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Gina Scala
Gina Scala
Director of Vertical Marketing, Education & Design

From the medical industry to consumer products, glass is a versatile material with both practical and aesthetic properties. Qualities like true transparency and heat resistance make it a popular choice for lighting casings, kitchenware, and optical devices.

However, glass can pose challenges for the prototyping process. Unlike paper, plastic, and wood, glass requires expert knowledge and specialized equipment to manipulate it into the correct shape. Even industrial applications like glass panels require a manufacturer to temper, cut, and polish a sheet of flat glass. Complex consumer products can be even more difficult and expensive to prototype.


Design studios don’t have the time or money to spend on outsourcing every single prototype to a manufacturer, but they need functional models for user testing and stakeholder approvals. Plastic offers a cheaper, more accessible option.

Transparent block 3D printed with VeroUltraClearS material.
Transparent block 3D printed with VeroUltraClearS material.
One popular example is PMMA, which is used not just for prototyping, but for final parts due to its high impact strength and excellent transparency. However, designers may run into the same prototyping problems with PMMA: although it’s cheaper than glass, it takes time and specialized manufacturing equipment to mold and shape. It’s not time or cost-efficient to spend days creating an early-stage acrylic prototype, so many designers rely on opaque models to communicate initial design intent.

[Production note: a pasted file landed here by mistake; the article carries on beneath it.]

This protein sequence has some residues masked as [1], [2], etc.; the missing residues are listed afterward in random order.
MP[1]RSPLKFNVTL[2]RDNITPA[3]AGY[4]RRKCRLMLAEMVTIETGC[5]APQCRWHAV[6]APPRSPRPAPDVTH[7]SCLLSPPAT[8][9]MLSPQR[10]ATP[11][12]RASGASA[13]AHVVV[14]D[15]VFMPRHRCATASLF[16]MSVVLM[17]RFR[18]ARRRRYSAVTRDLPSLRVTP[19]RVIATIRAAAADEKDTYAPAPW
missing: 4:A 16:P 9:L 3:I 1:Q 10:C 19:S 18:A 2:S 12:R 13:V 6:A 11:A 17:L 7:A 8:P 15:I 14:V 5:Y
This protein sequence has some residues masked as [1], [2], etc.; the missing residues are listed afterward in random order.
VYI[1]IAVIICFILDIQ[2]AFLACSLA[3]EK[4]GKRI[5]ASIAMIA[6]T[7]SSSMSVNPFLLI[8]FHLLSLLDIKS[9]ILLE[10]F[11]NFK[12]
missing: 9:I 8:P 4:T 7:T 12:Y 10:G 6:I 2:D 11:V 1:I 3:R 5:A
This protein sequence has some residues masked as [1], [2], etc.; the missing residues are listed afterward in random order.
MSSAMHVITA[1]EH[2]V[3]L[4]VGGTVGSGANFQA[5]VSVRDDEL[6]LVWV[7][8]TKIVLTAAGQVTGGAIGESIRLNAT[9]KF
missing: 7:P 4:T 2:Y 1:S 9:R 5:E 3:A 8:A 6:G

Yellow Factor.
Yellow index comparison of several translucent 3D printing materials.
PolyJet Technology offers an alternative solution: the speed and simplicity of 3D printing combined with transparent materials. When you can just send a design to your in-house 3D printer, there’s no need for modeling services to do the job. Newly available on the J55, an affordable office-friendly PolyJet 3D printing system, VeroUltraClearS™ is a photopolymer that mimics PMMA better than any other 3D printing material. With 90% light transmission and a low yellow index, it’s ideal for modeling products that require translucent components, or for visualizing internal details.
And the multimaterial capabilities of the J55 mean you can create parts with transparent and opaque components, removing extra steps from your prototyping process. Get accurate, high-fidelity models for applications including lighting components, consumer goods, eyewear, and medical devices. Why wait weeks for an acrylic prototype when you could get detailed, translucent parts from the J55 in just hours? With limited post-processing necessary, models can go from the build tray to stakeholder’s hands in no time. See what’s possible today and request a sample.